Snapshots of Summer
[Previous Rural Farmgirl, April 2009 – May 2010]
There is something magical about summer. It seems that there is a mystical rhythm to it that presents itself in the slight breeze, reminding me of those carefree days of childhood. I never desire to go back in time until these moments. But the gentle wind makes me miss the innocence of looking into the garden without knowing how much work they actually are.
Oh sure, I can recall the countless hours that Grandpa Teal would be out there with his hoe and spade, but it was such a romantic notion back then. Grandpa and the garden—they just went together. I had no idea of the actual work involved. I can still visualize him with his hoe in hand, sun hat on, hacking at the weeds. After a hard day’s work, beaming with pride he would lay his bounty on the kitchen counter (dirt and all) for Grandma Doris to work her magic. And she did work her magic. She could seemingly take any thing and within minutes lay a veritable feast in front of us.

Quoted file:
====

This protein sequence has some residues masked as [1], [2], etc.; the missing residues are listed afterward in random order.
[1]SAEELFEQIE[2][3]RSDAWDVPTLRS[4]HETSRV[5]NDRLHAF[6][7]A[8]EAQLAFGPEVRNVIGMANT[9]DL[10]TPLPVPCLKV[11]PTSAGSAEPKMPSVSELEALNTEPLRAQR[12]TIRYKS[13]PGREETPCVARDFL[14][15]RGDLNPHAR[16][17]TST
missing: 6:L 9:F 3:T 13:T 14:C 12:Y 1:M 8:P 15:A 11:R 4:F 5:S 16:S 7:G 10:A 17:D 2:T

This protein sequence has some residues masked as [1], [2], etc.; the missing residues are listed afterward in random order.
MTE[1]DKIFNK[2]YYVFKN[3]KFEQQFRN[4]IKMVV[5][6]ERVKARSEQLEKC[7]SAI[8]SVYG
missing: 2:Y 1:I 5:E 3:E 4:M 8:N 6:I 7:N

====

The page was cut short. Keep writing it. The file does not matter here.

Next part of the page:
As a child, I had the best view of Grandpa and his garden from an old tire swing he made out of re-purposed tires off some old rig. The tire is still there, shaded by the huge tree in which it has hung for years and years. I love that swing. I spent much of my childhood twisting in the shadows of that tree, daydreaming, processing, while allowing my thoughts go wild.
There was a song that came out a few years ago called “Billy the Kid,” brilliantly sung by Billy Dean. The lyrics remind me of my boys as they belt out the innocence of childhood.
Strapped on my holster low across my hips,
Two Colt .45’s with black plastic grips;
And I’d head west through our neighborhood,
And they’d say,
“Here comes young Billy and he’s up to no good.”
I rode a trail through the neighbor’s backyard,
Shootin’ the Bad Guys through my handlebars.
Known for my bravery both far and near,
Bein’ late for supper was my only fear.
My 12-year-old, who is the youngest of four boys in our family, is the quintessential “Billy the Kid.” He loves the freedom that comes with riding his bike to “worlds unknown” and finding new routes to old, familiar places. I love the sound of him yelling across the house, “Hey, Ma! I am going to ride my bike,” without a care in the world.
Yesterday I found myself in the back yard with laptop in hand and a cell phone attached to my ear. Then, for the briefest of moments, I closed my eyes and heard the rhythm. As I breathed it all in, I couldn’t help but be grateful for these little snapshots of summer.